Then Moses called all the elders of Israel and said to them, "Go and select lambs for yourselves according to your clans, and kill the Passover lamb. Take a bunch of hyssop and dip it in the blood that is in the basin, and touch the lintel and the two doorposts with the blood that is in the basin. None of you shall go out of the door of his house until the morning. For the LORD will pass through to strike the Egyptians, and when he sees the blood on the lintel and on the two doorposts, the LORD will pass over the door and will not allow the destroyer to enter your houses to strike you. (Exodus 12:21-23)
This passage of scripture recounts the story of God delivering the Israelites out of Egyptian slavery. After nine plagues, Pharaoh was still refusing to let God’s people go free, and so he was warned that the tenth and final plague would be the death of every firstborn in Egypt. In preparation for this night, God instructed the Israelites through Moses to take a lamb without blemish and sacrifice it and then smear its blood over the tops of their doorframes and on their doorposts and that this would be a sign for the death angel to pass over that home and not harm anyone inside. Hence, the name the Feast of Passover. The blood of the animal itself had no magical power to ward off the death angel nor did God need to see the blood on the homes in order to distinguish between Israelites and non-Israelites. God is all-knowing and all-seeing. The sacrifice of the lamb and the smearing of the blood was an object lesson for God’s people—to avoid the wrath of God upon us because of our sin, someone or something without blemish must die. The Passover event is a harbinger of the sacrificial system about to be established with the giving of the Law and, ultimately, a foreshadowing of Christ. This is because the Bible makes clear that the blood of bulls and goats could never take away sins and was never intended to actually atone for sins (Heb 10:1-4). Instead, all the animal sacrifices in the Old Testament were simply designed as reminders to God’s people that they are sinful, that they could never live up to God’s standard, and that they needed a true Redeemer, and everlasting atonement, someone to once for all deliver them from the burden of their sin and the condemnation of God’s Law.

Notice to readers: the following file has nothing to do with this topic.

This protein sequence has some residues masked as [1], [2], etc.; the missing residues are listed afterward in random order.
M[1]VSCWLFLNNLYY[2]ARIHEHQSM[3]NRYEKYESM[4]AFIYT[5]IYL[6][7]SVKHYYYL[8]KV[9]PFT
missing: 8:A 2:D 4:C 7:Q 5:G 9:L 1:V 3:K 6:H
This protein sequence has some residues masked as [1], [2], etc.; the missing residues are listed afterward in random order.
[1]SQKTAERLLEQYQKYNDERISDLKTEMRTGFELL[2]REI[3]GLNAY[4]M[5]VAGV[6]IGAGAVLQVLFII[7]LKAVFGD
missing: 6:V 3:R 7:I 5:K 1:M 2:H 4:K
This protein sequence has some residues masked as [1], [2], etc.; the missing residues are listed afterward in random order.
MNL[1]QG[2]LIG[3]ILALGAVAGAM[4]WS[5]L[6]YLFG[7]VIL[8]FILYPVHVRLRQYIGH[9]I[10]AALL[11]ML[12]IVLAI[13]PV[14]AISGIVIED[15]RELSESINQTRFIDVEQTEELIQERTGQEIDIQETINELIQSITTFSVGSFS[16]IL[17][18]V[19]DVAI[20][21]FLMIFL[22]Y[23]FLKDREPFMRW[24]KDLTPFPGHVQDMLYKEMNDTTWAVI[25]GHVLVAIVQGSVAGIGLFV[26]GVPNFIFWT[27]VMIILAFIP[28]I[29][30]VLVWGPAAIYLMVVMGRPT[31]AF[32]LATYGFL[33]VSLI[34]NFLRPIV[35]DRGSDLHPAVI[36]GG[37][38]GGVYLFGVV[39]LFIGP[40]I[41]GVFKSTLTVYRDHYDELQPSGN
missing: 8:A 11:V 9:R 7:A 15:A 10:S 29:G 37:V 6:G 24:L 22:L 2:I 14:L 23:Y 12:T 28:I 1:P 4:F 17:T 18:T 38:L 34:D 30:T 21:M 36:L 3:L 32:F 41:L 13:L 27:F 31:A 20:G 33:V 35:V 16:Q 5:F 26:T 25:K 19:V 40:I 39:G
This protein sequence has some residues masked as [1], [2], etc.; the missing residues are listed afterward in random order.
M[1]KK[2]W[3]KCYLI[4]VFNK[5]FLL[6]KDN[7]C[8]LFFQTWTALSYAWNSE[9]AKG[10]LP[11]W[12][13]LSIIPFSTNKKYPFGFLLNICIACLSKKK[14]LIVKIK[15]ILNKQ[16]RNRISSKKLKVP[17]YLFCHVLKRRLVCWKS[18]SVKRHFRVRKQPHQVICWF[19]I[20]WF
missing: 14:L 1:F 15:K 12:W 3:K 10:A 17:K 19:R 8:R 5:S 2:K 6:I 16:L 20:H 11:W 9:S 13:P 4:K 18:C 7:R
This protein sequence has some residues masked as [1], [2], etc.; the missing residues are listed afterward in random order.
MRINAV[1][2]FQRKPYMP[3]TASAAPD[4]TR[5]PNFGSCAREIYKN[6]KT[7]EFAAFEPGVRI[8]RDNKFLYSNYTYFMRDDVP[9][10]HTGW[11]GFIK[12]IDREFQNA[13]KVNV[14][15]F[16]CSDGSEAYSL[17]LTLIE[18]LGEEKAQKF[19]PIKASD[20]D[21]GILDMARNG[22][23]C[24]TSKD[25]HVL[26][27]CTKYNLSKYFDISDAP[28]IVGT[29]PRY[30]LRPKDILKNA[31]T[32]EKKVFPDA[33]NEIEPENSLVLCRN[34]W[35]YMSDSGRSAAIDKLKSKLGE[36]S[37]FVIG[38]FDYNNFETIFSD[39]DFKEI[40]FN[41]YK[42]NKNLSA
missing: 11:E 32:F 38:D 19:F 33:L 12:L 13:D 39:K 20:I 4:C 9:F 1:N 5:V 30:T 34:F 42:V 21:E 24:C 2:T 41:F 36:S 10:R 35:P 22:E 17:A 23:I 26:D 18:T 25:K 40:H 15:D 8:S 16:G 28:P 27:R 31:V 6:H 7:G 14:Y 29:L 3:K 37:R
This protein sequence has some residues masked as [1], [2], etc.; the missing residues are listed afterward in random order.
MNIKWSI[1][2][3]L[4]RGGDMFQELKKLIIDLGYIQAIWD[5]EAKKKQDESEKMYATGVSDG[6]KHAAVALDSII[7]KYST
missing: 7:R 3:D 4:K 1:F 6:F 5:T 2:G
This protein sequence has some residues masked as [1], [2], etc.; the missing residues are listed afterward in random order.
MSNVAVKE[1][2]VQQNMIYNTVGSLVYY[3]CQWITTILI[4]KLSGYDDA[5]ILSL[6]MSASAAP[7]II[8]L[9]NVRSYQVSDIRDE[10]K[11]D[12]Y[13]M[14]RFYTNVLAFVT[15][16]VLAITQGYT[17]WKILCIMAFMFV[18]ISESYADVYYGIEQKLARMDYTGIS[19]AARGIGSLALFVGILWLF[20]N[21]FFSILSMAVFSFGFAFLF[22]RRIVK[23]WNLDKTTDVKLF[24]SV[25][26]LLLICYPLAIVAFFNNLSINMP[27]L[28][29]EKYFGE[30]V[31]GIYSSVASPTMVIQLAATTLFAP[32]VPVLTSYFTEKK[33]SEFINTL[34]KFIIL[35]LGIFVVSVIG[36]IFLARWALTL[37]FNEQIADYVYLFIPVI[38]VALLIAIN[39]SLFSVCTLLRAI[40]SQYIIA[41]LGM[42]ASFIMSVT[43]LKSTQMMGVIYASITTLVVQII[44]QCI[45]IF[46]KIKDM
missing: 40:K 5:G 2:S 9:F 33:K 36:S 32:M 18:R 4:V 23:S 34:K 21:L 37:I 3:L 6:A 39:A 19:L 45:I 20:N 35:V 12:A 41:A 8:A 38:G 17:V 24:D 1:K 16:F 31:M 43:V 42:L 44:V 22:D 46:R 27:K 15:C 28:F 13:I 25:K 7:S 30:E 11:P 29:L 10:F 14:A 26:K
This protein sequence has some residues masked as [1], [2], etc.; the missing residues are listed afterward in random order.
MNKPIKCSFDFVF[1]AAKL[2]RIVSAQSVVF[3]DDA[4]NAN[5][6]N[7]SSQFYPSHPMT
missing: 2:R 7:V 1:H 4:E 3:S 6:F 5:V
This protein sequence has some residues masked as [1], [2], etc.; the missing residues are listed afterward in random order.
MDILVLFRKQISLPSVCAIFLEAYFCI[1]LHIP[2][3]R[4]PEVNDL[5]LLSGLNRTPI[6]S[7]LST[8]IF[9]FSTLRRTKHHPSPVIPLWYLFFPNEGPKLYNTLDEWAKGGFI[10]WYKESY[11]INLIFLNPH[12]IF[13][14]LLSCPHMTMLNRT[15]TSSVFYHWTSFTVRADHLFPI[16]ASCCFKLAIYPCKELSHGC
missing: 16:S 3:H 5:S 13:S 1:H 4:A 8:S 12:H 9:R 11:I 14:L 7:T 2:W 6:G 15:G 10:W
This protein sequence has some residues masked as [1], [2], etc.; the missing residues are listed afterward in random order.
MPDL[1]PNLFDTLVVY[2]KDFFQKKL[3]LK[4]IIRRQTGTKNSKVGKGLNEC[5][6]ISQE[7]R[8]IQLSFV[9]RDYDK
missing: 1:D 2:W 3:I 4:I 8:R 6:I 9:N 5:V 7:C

God provides just such a Redeemer, an everlasting atonement, and a once-for-all Deliverer from the burden of our sin and the condemnation of God’s Law. As we celebrate Advent this Christmas season, we like to reflect on the birth of Christ and watch all the movies which end with the Nativity scene, the angels singing, and the star shining. But the story does not end there. During Christmas we often fail to think about why Christ was born in Bethlehem in the first place. Christ was born to die, to “save his people from their sins” (Mtt 1:21). This is what Christmas is all about.
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